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Local SEO Lessons for 2022 from Brightlocal Webinar

Posted on 27 January 2022 by Chris Dann

Categories: SEO

Great to watch the Brightlocal “State of Local Search 2022” webinar last night, with some of the world’s leading local SEOs including Amanda Jordan of RicketyRoo and Ben Fisher of Steady Demand. These are some of my personal highlights and takeaways:

Always Experiment

It’s tempting to think there’s a “right way” to do SEO or Local SEO, but all the panelists agreed that things change quickly, received wisdom is often wrong and the only way to know what works and what doesn’t is to be constantly trying different things and measuring the results.

In these days of endless statistics and monitoring platforms this is easy to do. Set up useful analytics like your local search grid and positions for targeted keywords, then change one thing at a time and monitor the results. Don’t just Google “how to do xyz” and assume that the answer will be correct.

Along those lines, Joy Hawkings of Sterling Sky said they’ve had great results optimising for “near me” searches by simply including the words in the page, along with terms like “in the area”, “local to you” and so on. This was a surprise for me and for the rest of the panelists (and for Joy as well) because we thought Google stopped this trick working years ago. Keep an open mind, experiment, measure and see what works.

“Google is not your friend”

Like many SEOs I’m an avid follower of the Google Search Central Blog but was amazed to hear Ben Fisher say that “up to 60% of what Google say is misinformation”, and that this came from a Google employee.

We’ve all, including me, found that doing exactly what Google says doesn’t always lead to better rankings, and assumed there must be other factors involved, but Ben was sure about it. Don’t listen to Google. Experiment and do what works.

No-one speculated on the reasons for this, but I wonder if Google’s algorithms can’t keep up with their advice on making the web better. While they’re saying “write for humans” (for example), the AI is still not at the level where it really knows what is good writing, and some dirty tricks will still work better.

GMB for Location Research

With the ease of setting up a GMB and the immediacy of the data available as to how fertile the market is for your services in that area, the panelists reported that a lot of businesses are now using GMB for location research.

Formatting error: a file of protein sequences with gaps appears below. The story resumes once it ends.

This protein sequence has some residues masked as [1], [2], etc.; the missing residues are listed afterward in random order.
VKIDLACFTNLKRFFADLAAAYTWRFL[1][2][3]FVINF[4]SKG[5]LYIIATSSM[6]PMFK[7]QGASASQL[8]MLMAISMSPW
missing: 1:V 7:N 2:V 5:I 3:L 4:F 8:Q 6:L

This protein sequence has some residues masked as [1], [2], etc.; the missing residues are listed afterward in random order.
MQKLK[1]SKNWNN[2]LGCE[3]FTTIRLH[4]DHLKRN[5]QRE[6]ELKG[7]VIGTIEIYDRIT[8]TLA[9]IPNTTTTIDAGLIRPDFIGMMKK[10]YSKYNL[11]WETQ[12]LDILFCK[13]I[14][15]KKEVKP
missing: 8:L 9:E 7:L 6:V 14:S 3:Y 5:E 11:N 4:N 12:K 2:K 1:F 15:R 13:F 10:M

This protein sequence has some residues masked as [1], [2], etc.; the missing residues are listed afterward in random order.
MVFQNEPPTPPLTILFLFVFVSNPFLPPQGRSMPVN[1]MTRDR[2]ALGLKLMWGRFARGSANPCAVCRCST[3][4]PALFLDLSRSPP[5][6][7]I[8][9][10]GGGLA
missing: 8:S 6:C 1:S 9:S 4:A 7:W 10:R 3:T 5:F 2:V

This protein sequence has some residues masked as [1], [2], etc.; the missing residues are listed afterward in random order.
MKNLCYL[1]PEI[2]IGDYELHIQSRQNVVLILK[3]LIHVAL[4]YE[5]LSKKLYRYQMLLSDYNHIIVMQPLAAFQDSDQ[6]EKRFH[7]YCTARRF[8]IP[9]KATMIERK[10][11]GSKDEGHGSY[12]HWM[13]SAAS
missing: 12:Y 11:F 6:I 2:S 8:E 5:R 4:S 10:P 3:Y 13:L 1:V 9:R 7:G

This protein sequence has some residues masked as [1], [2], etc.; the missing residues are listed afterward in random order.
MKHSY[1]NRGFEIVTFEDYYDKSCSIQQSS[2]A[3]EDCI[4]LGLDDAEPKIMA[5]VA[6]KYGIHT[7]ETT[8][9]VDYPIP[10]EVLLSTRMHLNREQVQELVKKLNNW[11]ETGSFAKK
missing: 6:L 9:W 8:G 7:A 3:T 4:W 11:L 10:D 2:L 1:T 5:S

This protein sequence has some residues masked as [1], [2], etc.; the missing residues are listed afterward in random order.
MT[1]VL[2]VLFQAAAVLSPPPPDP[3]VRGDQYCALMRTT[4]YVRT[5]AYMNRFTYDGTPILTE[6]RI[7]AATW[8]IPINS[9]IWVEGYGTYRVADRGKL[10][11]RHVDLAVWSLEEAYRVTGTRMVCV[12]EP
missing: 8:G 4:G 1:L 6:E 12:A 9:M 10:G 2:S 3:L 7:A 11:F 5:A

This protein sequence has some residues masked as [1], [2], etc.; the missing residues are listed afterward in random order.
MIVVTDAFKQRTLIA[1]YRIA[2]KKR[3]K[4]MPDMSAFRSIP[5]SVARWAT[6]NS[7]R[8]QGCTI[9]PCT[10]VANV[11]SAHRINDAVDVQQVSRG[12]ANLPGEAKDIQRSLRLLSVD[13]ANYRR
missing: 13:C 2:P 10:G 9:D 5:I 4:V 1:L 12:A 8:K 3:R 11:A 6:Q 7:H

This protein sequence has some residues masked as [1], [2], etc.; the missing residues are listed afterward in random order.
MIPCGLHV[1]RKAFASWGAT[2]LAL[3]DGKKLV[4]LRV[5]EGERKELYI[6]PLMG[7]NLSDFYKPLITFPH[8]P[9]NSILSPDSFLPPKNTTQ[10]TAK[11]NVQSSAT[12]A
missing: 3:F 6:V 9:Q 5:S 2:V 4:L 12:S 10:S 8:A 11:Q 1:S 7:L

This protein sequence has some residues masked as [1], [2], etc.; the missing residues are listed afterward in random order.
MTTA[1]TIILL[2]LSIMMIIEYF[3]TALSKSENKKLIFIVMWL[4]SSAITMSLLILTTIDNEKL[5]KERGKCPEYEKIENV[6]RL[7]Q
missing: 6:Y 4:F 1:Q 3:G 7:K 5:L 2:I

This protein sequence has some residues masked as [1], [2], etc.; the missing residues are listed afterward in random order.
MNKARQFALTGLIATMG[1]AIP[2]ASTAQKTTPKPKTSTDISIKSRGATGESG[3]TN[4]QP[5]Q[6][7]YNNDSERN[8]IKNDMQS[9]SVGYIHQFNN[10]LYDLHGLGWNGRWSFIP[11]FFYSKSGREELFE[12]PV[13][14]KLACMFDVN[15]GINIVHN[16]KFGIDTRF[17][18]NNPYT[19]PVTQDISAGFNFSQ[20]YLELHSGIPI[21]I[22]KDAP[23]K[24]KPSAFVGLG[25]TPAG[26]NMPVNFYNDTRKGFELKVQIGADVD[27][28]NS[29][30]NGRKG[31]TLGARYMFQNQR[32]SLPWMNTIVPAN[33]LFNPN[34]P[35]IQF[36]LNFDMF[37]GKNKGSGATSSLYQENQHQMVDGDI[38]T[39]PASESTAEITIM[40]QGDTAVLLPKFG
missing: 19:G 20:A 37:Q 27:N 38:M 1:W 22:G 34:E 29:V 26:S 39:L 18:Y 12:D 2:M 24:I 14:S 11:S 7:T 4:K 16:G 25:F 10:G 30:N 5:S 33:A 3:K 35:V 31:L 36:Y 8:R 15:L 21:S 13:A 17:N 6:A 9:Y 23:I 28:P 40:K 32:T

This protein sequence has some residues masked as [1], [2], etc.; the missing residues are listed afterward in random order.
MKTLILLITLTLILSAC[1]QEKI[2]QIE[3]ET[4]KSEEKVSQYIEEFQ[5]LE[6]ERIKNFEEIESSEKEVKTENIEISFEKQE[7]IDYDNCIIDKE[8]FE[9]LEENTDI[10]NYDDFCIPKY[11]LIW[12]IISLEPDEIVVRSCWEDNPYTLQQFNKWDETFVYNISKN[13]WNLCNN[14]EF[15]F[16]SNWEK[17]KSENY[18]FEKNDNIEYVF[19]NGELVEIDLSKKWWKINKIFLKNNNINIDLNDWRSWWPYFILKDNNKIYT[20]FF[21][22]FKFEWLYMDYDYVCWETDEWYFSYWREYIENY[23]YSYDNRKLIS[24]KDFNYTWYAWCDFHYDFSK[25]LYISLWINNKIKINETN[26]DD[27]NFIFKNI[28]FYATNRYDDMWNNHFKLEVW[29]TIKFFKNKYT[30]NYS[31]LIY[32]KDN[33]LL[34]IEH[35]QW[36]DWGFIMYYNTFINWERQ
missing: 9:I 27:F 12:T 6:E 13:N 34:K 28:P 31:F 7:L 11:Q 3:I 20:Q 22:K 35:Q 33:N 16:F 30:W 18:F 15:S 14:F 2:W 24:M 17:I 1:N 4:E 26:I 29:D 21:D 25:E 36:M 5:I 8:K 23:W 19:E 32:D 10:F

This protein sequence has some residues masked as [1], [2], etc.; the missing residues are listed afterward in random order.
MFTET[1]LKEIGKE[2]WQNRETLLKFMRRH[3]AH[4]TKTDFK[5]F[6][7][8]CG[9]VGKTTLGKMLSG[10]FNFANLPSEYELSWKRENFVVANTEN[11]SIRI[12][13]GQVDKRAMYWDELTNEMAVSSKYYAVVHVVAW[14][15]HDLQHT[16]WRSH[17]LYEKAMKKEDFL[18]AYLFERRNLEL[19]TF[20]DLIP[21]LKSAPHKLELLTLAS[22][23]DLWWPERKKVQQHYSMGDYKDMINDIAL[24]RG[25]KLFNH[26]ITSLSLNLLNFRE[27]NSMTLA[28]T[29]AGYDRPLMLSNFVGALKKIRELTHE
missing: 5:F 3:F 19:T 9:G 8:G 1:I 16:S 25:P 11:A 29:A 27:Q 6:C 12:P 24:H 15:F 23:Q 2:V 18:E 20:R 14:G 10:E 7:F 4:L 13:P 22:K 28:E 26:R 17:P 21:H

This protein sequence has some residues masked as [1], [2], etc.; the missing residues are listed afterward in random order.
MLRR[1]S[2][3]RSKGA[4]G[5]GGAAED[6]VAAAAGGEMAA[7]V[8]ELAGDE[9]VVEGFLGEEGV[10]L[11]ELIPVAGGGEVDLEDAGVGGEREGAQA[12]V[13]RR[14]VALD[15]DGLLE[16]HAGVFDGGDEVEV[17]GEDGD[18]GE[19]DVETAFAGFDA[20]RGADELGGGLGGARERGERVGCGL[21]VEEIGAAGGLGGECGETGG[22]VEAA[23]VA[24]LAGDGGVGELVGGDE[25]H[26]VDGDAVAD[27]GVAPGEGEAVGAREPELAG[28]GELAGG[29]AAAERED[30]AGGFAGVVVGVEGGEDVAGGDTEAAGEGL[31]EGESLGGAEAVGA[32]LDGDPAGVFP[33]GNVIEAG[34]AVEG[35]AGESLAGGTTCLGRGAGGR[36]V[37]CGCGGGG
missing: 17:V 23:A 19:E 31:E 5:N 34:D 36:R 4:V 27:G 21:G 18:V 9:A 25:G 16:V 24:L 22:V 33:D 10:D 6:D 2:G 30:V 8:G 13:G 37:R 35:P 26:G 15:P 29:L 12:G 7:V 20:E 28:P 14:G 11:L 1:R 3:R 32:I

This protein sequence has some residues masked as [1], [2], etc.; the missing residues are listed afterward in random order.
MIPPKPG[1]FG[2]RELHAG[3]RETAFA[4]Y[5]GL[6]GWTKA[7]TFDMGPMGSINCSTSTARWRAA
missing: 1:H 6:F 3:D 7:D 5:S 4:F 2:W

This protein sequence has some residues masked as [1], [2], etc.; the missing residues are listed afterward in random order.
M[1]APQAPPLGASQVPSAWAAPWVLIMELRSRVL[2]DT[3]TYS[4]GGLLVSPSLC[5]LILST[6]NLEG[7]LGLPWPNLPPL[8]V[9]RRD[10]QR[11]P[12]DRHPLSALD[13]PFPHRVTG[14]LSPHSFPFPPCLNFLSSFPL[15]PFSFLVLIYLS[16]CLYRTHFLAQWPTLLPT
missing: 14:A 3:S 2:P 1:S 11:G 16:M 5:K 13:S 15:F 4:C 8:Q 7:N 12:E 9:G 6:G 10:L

Let’s say I want to open a new branch for my business but don’t know which out of 4 or 5 locations would be best. I set up identical GMBs in all locations, monitor the local search grid of each and within a week I’ll have a clear picture of the market for my service in each area. Genius.

Ben Fisher also reported that some businesses are getting employees to set up GMB locations at their home addresses, potentially turning a single-location business into one with 20+ locations overnight and exponentially increasing their market share.

Ben also discussed how Google are getting wiser to shared office space being used for GMB locations – having banned all Regus office addresses from being used to create a GMB.

Optimising for Multi-Location Businesses

This is something close to my heart since I work for a lot of clients who have more than one business location and need to know the best way to optimise their website and GMB to handle multiple locations.

The short answer is of course, it depends. By all means create a page for each location, but whether to link each GMB to the individual location page or your homepage depends on how much authority you have for each, and how well you can reasonably optimise your homepage for all your various locations. If you have 2 locations you can probably do so easily. If you have 200 it’s impossible.

The plot thickens when you have medical practices with multiple practitioners (as with several of my Websites for Osteopaths clients) or the opposite – one practitioner who works in several locations. There are many factors to take into account such as who is going to own the reviews, and not saturating one location with GMBs with the same primary category.

All in all a nice webinar from BrightLocal and some useful takeaways for 2022.

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